How to stay sane when you're suddenly spending *a lot* more time with your partner

By Lea Rose Emery

Choosing to move in together is a huge step — one that you normally think about a lot. How will you manage your alone time? Are you ready for this level of intimacy? Will they judge you when they see you eating peanut butter from the jar wearing nothing but a bra and a single sock? 

But no matter how much you thought, prepared, and planned to move in together, there’s a good chance that nothing prepared you for lockdown life. Whether you were already cohabiting or you decided to self-isolate as a couple, you’ve probably gone from spending a fair amount of time together to... well, what can feel like an unfair amount of time together. 

Remember that everyone is in this together and, no matter how frustrating it can feel, staying at home is the best thing you can do for yourself, people you care about, and the healthcare workers on the frontline. If you feel like that’s taking a toll on your relationship, you’re not alone — a lot of people are adjusting to living on top of their partner. Here’s how to make it go smoothly (or as smoothly as it can). 

Expect there to be bumps in the road

Firstly, admit that it’s not going to be easy. As soon as we found out about the lockdown, my girlfriend and I looked at each other and said, “We’re going to want to kill each other some days.” That doesn't mean you should give up or stop trying to make your relationship as happy and healthy as possible, but knowing there are going to be tough days makes it a lot easier when they come along. Remember that they’re to be expected, and try not to panic or overthink them. 

Communicate more than you think you need to 

You might think that you and your partner are always on the same page or that you know each other like that back of your hand, but more is always more when it comes to communication. If you feel a little grumpy, explain that. If you’re having a day where you feel low and you’re not sure why, tell them. When you spend a lot more time together than normal, it’s easy to get paranoid and assume your partner is angry at you, when really it's just an off day. Keeping communication strong is key. 

Find alone space — or at least some alone time

Ideally, you’ll have some separate space — different workstations, different rooms, or maybe even some outdoor space you can spend time in. But not all of us are that lucky. So if you can’t find separate physical locations to spend time in, make sure you’re carving out alone time in other ways. It may be watching a movie with your headphones in, having a long shower, or just going for a walk by yourself. If you're feeling particularly stir-crazy, phone calls or video chats with separate friends can be a lifesaver. It’s important to give yourself that headspace away from your partner.

Don’t overthink your sex life

Some people are embracing the lockdown with sex every second of the day — great, go for it! You’ve got a lot of time on your hands, after all. It can be a great way to relieve stress and feel like you’re taking a break from the pressure of lockdown.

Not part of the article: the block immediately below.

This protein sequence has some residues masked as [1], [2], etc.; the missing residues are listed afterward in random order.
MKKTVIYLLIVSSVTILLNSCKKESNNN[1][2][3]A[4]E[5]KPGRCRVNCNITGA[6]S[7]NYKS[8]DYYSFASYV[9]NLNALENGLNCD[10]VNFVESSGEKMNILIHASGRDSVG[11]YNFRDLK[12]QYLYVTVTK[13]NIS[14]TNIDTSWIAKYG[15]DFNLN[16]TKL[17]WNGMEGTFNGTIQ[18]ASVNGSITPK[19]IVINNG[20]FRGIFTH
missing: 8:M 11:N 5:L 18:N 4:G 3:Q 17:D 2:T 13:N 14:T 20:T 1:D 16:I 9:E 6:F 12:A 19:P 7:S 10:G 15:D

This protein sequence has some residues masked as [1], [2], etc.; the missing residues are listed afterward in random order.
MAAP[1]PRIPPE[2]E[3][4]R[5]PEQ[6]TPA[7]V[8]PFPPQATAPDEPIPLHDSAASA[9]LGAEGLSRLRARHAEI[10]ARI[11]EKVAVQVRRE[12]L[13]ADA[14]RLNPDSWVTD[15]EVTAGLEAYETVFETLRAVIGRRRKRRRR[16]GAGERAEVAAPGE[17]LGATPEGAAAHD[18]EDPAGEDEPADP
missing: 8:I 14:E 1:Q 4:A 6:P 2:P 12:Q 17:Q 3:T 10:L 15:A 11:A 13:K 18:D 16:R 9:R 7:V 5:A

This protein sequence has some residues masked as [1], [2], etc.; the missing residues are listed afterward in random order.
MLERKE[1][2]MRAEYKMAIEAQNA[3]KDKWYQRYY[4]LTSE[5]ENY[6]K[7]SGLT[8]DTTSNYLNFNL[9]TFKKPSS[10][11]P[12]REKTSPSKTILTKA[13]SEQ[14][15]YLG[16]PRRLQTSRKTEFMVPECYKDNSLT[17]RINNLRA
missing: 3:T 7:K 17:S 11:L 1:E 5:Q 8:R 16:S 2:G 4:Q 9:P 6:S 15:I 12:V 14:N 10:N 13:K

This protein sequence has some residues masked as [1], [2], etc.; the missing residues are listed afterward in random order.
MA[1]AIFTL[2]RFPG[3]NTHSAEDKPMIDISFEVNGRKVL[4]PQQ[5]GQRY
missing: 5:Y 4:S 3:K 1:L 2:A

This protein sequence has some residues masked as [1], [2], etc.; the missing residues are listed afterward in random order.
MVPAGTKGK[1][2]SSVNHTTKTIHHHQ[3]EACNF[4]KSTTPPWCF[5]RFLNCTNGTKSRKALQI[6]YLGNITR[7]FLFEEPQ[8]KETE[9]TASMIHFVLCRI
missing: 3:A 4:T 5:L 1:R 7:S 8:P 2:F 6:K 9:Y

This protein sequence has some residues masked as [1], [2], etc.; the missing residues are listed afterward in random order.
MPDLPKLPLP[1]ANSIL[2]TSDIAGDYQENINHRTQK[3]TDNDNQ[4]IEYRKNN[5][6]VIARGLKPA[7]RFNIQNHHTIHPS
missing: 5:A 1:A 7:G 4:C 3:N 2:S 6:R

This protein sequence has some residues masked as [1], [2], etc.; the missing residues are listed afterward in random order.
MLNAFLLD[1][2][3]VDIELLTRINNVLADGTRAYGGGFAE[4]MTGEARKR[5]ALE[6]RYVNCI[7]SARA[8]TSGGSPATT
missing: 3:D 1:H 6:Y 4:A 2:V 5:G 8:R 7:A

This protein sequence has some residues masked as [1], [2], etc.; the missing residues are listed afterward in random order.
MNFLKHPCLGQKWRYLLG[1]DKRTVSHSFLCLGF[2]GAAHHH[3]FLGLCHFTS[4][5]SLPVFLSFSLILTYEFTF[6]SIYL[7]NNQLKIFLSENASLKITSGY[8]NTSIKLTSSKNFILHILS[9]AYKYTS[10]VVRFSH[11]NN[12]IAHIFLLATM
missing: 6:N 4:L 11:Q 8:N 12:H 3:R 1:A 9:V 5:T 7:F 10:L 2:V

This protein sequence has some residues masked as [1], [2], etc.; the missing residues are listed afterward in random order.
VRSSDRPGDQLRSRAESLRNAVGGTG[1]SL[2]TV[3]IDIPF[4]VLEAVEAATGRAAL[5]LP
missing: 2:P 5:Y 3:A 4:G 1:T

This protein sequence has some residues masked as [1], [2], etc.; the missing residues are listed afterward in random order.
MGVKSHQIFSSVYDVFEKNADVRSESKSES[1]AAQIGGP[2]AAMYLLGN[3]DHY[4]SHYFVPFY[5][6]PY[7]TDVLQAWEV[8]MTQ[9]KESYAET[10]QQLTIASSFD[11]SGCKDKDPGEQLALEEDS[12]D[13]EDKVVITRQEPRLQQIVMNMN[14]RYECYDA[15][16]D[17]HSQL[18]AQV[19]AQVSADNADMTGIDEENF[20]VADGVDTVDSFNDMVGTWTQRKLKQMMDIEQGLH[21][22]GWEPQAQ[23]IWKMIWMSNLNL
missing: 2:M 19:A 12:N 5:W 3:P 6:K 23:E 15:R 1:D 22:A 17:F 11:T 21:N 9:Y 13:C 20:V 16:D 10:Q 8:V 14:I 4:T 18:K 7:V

But you might find that your sex life is dwindling. Maybe it’s anxiety, maybe it’s just not being able to get out of your own head, or maybe you’re just in a weird effing mood because you’re in the middle of a pandemic — that’s OK, too. Don’t sweat it. As long as you and your partner are communicating and both feel secure, you don’t need to fret about how much (or how little) sex you’re having. 

Try to set a routine

For a lot of us, any taste of normality can be really grounding right now — so giving yourself a little routine can be a huge help. Brush your teeth and put on day clothes (or at least daytime pyjamas), take a lunch break, plan a special meal, have a weekly movie night. It doesn’t really matter what the routine looks like, it’s about having some kind of ritual that works for you with little moments for you and your partner to look forward to. 

Let yourself off the hook

A lot of our relationship struggles come from when we project our own frustrations or bad feelings onto our partner or just into our shared emotional space. When I’m having a low day — feeling restless or not being able to be productive — my partner often has to shoulder that. Try to breathe and let yourself off the hook. It’s a weird time, it’s a scary time, it’s a confusing time. You’re going to have days that are harder than others, even in your own head, so try to sit with that and accept it rather than passing it on. 

Be thankful for what you have 

Finally, try to keep some perspective. There is so much suffering happening right now — people are panicked and grieving, they are scared and vulnerable. That pain doesn’t erase your own struggles and frustrations — and you shouldn’t minimize how you’re feeling, you should process it. But it can help to be grateful for what you have, whatever that might be. Taking stock of what’s good and happy in your life, taking a moment to acknowledge that, can help you stop sweating the small stuff and maybe even keep you from having a breakdown about who finished the last of the mustard or talked through the last episode of Ozark. Just saying.

Even the strongest of relationships can be shaken by life under lockdown — that’s OK. Keep talking, keep supporting, and remember that there will be good days and bad days. You're on the same team, after all, so tackle it together.

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